One of the things my team is responsible for is collaboration between employees in our division. As part of our rollout of SharePoint 2.0, we’re encouraging employees to use Windows Messenger. Those already using Instant Messaging get why it’s a good thing. Increasingly, I’m able to get things done using Messenger at my desk or in meetings, rather than using email. In fact, I’m monitoring incoming email less and less, and relying on IM more and more.
Those that have been using IM for a while know there’s a separate set of rules for instant messaging. And it’s pretty easy to spot those that are new to it by the way they use it. So how should IM be used in businesses?
David S. Marshak, Sr. VP and Sr. Consultant, Patricia Seybold Group recently addressed this exact topic, in an article called Instant Messaging at Work: Key Policies and Practices for Leveraging IM in Business.
“More and more businesses are beginning to see the use of instant messaging (IM) as an interesting—if not compelling—way to make their organizations more responsive and effective. By using IM, particularly its presence-awareness features, companies can significantly reduce the time it takes to deal with customer issues, sometimes resolving them in real time. Effective use of IM can also eliminate much of the internal churning (emails, voice mails, walks past someone’s office) it takes for one employee to get information and assistance from another. And for many companies, IM provides a direct mode of communications with their customers—a mode that enables far closer relationships than we’ve seen since electronic communications became the norm.”
David recommends that companies establish policies in several areas: Expectations of privacy and responsiveness; Logging in; Availability; and Courtesy and Respect. I’ll summarize many of his thoughts (I’ve starred those), and add a few of my own.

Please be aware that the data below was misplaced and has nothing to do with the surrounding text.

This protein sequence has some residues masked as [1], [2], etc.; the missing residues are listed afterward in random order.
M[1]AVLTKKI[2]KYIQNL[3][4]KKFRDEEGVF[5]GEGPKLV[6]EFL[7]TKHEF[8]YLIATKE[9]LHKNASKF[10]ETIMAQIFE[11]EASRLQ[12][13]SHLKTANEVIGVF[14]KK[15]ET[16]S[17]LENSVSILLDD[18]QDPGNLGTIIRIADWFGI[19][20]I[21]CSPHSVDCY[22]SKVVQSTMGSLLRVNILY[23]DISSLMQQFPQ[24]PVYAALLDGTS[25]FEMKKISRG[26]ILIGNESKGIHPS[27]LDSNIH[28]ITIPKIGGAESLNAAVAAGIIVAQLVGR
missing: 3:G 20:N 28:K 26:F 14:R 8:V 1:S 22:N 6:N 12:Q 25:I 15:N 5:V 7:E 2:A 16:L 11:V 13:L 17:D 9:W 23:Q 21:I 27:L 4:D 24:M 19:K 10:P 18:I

1. Load the client when you’re online and working. Collaborative software doesn’t work if everyone doesn’t use it.*
2. Use the Status features of your client: Available, Busy, In a Meeting, On the Phone, etc.* David’s got some great tips on this topic.
3. If “available,” reply promptly (David recommends 2-10 minutes, depending on your business). *
4. It’s okay to say “I’ll reply later” or “Sorry, not now.” *
5. If you leave a message, and someone becomes “busy” without responding, and you get your question answered, reply “never mind”*
6. If you have more than a simple request (“is the document you sent final?”), “knock” by saying “got a minute?” or something similar.*
7. Don’t use IM to replace email. If you need to include more than a line of text, use email.
8. Don’t use email to replace IM. If it’s a quick question (“ready for lunch?”), don’t clog up their Inbox.
9. Don’t be too chatty. If a conversation is taking more than a few responses back and forth, pick up the phone.
10. Don’t be afraid to end the conversation if you got your answer. “Instant” messaging should be quick in and quick out.
11. It’s good to end the conversation with “bye” or “cya” or whatever you choose.*
12. If someone’s typing (you can usually see they are with a status indicator), wait for their response before changing the conversation.*
13. You might choose to turn off “notify when someone comes online” unless there’s a need. As the technology gets widely adopted, you may get a bunch of these, and if everyone’s online, you won’t need to see their status until you need to IM them.
14. I have separate clients for work (Windows Messenger) and personal (MSN Messenger). I have both running at work (though when really busy I’ll only have work client running), but on weekends, I only load my personal client.
I’m sure there’s a lot more to this, and if you have tips, let me know!
In the meantime, you can IM me at email@example.com (or my work email if you’re using Windows Messenger behind the Microsoft firewall).